How do you wind down for bed?

How do you wind down for bed?

Preparing ourselves for putting the lights out can be really helpful for getting a restorative sleep. Even simple steps can make a difference...

Bedtime Routine

Most of us have a morning routine, but what about a bedtime one?

Having a good evening routine is so important if you want to get a good night’s sleep and there are few things more important than a good night’s sleep. 

We’ve blogged a lot about the power of sleep.

In order for us to feel properly rested and adequately set up for the day ahead, the NHS advises that we try and get between seven and nine hours of sleep every night.

Sleep is essential for rest and repair of our bodies and minds. It is also vital for our immune system and broken non restful sleep and impact on our bodies ability to deal with disease. 

When we sleep our brain takes on a life of its own. Moving between the different stages of sleep including non REM and REM sleep our brain is processing what has happened in the previous day, or days. Our brain is managing memories and moving them into long term storage and also processing ‘a deep clean’, a benefit of sleep that is becoming increasingly of interest regarding risk for Alzheimers Disease. 

When it comes to getting our brain and our bodies ready for sleep we need time to settle down and relax after the overstimulation of the day on our nervous system, so that we can access the deep healing sleep that we all need. If we don’t wind down our sleep quality is more likely to be shallow, fitful, and even noisy; filled with fitful dreams, thoughts and worries from the day.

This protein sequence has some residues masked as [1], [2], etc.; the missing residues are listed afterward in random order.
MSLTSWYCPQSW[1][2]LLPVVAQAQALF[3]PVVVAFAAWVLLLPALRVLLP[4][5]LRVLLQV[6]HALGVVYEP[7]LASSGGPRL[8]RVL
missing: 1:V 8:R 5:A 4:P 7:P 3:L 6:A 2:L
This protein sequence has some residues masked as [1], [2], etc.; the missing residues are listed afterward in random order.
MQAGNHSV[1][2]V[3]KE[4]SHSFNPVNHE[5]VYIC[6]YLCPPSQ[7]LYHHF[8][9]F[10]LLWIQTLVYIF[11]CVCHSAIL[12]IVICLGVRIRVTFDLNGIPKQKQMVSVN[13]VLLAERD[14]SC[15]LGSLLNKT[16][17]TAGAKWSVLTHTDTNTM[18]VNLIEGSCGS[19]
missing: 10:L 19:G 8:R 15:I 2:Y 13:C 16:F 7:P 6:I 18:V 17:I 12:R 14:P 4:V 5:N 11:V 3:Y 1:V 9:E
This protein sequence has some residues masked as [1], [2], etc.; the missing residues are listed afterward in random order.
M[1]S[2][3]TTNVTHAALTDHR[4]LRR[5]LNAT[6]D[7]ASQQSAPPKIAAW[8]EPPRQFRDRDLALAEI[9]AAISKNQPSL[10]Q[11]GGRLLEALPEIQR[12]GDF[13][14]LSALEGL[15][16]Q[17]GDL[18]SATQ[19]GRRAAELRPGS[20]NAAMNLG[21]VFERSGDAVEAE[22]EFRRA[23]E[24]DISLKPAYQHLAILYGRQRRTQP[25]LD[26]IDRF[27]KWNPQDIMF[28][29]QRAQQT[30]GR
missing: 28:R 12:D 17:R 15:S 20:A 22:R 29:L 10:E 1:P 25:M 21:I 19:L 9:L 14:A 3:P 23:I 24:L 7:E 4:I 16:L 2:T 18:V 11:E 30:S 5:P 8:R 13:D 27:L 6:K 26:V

Establishing a bedtime routine should be enjoyable and something that you do with consistency, here are some of the things Team Noggin do as part of our winding down routine:

  • A warm bath helps relax muscles and calm the mind, one of our favourites is relaxing in an Epsom salt bath for 20 minutes 
  • Avoid screens where possible, the suppress your body’s production of melatonin and make it more difficult to relax
  • Dim the lights or introduce candles an hour before bed to encourage the increase in melatonin levels
  • Keep a gratitude journal and reflect on three things from the day which you’re grateful for, doesn’t have to be mind-blowing, little things can bring the most joy
  • Reading is one of our favourite hobbies and it’s also great for brain health and the science proves that reading an actual book is beneficial for our wellbeing.
  • Leave your phone in another room and use an alarm clock to rise
  • Have a milky drink, it’s old fashioned but we love it, especially if its hot chocolate  which has brain benefits according to Harvard
  • Think good thoughts and leave your worries at the door

Sleep well, Dr Clara Russell